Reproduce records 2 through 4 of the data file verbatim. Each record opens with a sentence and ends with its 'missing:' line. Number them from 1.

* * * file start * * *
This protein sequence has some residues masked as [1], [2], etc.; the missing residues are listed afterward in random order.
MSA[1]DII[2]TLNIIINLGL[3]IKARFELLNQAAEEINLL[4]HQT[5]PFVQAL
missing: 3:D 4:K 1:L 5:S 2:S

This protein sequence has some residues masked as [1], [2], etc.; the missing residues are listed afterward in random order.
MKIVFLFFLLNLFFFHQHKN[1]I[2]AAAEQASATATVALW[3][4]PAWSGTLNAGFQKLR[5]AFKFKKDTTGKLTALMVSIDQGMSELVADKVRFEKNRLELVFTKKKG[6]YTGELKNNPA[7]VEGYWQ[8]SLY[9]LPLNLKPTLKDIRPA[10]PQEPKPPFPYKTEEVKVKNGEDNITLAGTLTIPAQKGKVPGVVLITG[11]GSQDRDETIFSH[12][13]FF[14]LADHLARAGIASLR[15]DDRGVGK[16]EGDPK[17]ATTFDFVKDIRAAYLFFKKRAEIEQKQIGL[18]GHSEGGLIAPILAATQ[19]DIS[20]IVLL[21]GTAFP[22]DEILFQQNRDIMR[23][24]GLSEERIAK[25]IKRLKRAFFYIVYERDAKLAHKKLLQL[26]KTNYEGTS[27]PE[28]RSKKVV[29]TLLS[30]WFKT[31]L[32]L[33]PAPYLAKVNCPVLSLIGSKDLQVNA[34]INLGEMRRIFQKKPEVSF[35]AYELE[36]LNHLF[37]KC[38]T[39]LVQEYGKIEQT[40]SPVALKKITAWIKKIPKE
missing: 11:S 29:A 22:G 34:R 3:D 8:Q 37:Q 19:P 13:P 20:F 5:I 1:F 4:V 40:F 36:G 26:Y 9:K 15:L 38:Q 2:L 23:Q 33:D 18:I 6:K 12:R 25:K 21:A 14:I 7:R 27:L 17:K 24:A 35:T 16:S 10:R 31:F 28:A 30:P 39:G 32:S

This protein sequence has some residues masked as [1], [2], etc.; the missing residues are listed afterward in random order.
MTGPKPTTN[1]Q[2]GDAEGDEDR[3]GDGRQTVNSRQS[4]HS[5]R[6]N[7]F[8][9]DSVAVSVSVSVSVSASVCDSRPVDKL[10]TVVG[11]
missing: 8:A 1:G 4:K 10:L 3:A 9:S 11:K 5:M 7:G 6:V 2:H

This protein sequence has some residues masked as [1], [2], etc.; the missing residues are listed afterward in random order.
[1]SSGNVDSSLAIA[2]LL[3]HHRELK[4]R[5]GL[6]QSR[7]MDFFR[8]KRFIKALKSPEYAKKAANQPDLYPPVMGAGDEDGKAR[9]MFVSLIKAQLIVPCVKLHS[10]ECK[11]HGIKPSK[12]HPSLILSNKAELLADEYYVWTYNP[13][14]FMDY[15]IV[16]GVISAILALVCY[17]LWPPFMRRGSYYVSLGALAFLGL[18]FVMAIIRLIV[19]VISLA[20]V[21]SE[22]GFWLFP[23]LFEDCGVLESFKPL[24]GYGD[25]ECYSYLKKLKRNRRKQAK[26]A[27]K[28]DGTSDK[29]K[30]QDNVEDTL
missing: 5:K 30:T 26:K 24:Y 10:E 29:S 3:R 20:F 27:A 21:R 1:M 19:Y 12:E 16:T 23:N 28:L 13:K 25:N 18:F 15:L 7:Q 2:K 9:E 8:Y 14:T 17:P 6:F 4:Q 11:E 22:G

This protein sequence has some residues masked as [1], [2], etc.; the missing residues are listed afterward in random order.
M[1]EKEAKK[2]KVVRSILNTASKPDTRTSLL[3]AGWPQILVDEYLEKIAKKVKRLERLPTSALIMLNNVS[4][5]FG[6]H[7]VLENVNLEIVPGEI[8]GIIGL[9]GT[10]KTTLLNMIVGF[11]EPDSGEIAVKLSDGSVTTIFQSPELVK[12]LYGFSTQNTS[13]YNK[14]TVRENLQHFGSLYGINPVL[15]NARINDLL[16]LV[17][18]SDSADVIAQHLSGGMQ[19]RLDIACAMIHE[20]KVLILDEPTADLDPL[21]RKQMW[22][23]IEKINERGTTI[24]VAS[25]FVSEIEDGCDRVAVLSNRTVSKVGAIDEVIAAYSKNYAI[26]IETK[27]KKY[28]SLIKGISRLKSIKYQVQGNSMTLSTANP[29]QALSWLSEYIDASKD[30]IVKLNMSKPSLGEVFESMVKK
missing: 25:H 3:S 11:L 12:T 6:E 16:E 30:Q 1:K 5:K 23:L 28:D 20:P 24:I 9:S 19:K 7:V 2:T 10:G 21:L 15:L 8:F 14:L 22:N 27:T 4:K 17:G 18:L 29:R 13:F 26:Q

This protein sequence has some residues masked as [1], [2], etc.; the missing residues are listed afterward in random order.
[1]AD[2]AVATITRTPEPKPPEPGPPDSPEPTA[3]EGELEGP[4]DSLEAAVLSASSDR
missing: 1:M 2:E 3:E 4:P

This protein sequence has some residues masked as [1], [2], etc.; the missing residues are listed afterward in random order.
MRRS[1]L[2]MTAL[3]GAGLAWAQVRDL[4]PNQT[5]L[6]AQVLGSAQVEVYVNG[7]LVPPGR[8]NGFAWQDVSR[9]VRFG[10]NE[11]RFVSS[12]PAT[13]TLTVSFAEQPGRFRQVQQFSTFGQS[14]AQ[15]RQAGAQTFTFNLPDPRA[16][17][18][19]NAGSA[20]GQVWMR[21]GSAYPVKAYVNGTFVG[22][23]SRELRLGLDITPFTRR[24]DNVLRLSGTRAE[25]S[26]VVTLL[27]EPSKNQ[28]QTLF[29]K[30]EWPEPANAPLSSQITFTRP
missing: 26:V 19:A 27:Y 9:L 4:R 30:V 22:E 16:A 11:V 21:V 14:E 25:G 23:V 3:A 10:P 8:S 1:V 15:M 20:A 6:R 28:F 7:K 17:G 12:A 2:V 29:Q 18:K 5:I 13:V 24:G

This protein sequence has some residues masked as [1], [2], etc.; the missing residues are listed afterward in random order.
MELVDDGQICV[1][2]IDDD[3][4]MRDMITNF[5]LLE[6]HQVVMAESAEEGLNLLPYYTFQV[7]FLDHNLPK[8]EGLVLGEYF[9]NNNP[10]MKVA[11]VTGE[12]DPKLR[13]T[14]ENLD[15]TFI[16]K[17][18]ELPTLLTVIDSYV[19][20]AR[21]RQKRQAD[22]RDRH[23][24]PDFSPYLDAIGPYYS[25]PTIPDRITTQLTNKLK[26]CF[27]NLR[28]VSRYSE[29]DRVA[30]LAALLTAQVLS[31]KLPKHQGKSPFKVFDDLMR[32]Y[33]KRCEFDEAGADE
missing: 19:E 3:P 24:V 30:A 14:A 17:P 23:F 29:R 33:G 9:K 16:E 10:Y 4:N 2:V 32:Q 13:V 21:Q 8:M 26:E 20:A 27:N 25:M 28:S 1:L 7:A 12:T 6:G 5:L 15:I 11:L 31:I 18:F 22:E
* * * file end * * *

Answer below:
This protein sequence has some residues masked as [1], [2], etc.; the missing residues are listed afterward in random order.
MKIVFLFFLLNLFFFHQHKN[1]I[2]AAAEQASATATVALW[3][4]PAWSGTLNAGFQKLR[5]AFKFKKDTTGKLTALMVSIDQGMSELVADKVRFEKNRLELVFTKKKG[6]YTGELKNNPA[7]VEGYWQ[8]SLY[9]LPLNLKPTLKDIRPA[10]PQEPKPPFPYKTEEVKVKNGEDNITLAGTLTIPAQKGKVPGVVLITG[11]GSQDRDETIFSH[12][13]FF[14]LADHLARAGIASLR[15]DDRGVGK[16]EGDPK[17]ATTFDFVKDIRAAYLFFKKRAEIEQKQIGL[18]GHSEGGLIAPILAATQ[19]DIS[20]IVLL[21]GTAFP[22]DEILFQQNRDIMR[23][24]GLSEERIAK[25]IKRLKRAFFYIVYERDAKLAHKKLLQL[26]KTNYEGTS[27]PE[28]RSKKVV[29]TLLS[30]WFKT[31]L[32]L[33]PAPYLAKVNCPVLSLIGSKDLQVNA[34]INLGEMRRIFQKKPEVSF[35]AYELE[36]LNHLF[37]KC[38]T[39]LVQEYGKIEQT[40]SPVALKKITAWIKKIPKE
missing: 11:S 29:A 22:G 34:R 3:D 8:Q 37:Q 19:P 13:P 20:F 5:I 1:F 4:V 40:F 36:G 26:Y 9:K 15:L 38:Q 2:L 23:Q 33:D 18:I 6:K 12:R 25:K 21:A 14:I 7:R 27:L 17:K 24:A 35:T 16:S 10:R 31:F 28:A 30:P 39:G 32:S

This protein sequence has some residues masked as [1], [2], etc.; the missing residues are listed afterward in random order.
MTGPKPTTN[1]Q[2]GDAEGDEDR[3]GDGRQTVNSRQS[4]HS[5]R[6]N[7]F[8][9]DSVAVSVSVSVSVSASVCDSRPVDKL[10]TVVG[11]
missing: 8:A 1:G 4:K 10:L 3:A 9:S 11:K 5:M 7:G 6:V 2:H

This protein sequence has some residues masked as [1], [2], etc.; the missing residues are listed afterward in random order.
[1]SSGNVDSSLAIA[2]LL[3]HHRELK[4]R[5]GL[6]QSR[7]MDFFR[8]KRFIKALKSPEYAKKAANQPDLYPPVMGAGDEDGKAR[9]MFVSLIKAQLIVPCVKLHS[10]ECK[11]HGIKPSK[12]HPSLILSNKAELLADEYYVWTYNP[13][14]FMDY[15]IV[16]GVISAILALVCY[17]LWPPFMRRGSYYVSLGALAFLGL[18]FVMAIIRLIV[19]VISLA[20]V[21]SE[22]GFWLFP[23]LFEDCGVLESFKPL[24]GYGD[25]ECYSYLKKLKRNRRKQAK[26]A[27]K[28]DGTSDK[29]K[30]QDNVEDTL
missing: 5:K 30:T 26:K 24:Y 10:E 29:S 3:R 20:F 27:A 21:R 1:M 19:Y 12:E 16:T 23:N 28:L 13:K 25:N 18:F 15:L 7:Q 2:K 9:E 8:Y 14:T 17:P 6:F 4:Q 11:E 22:G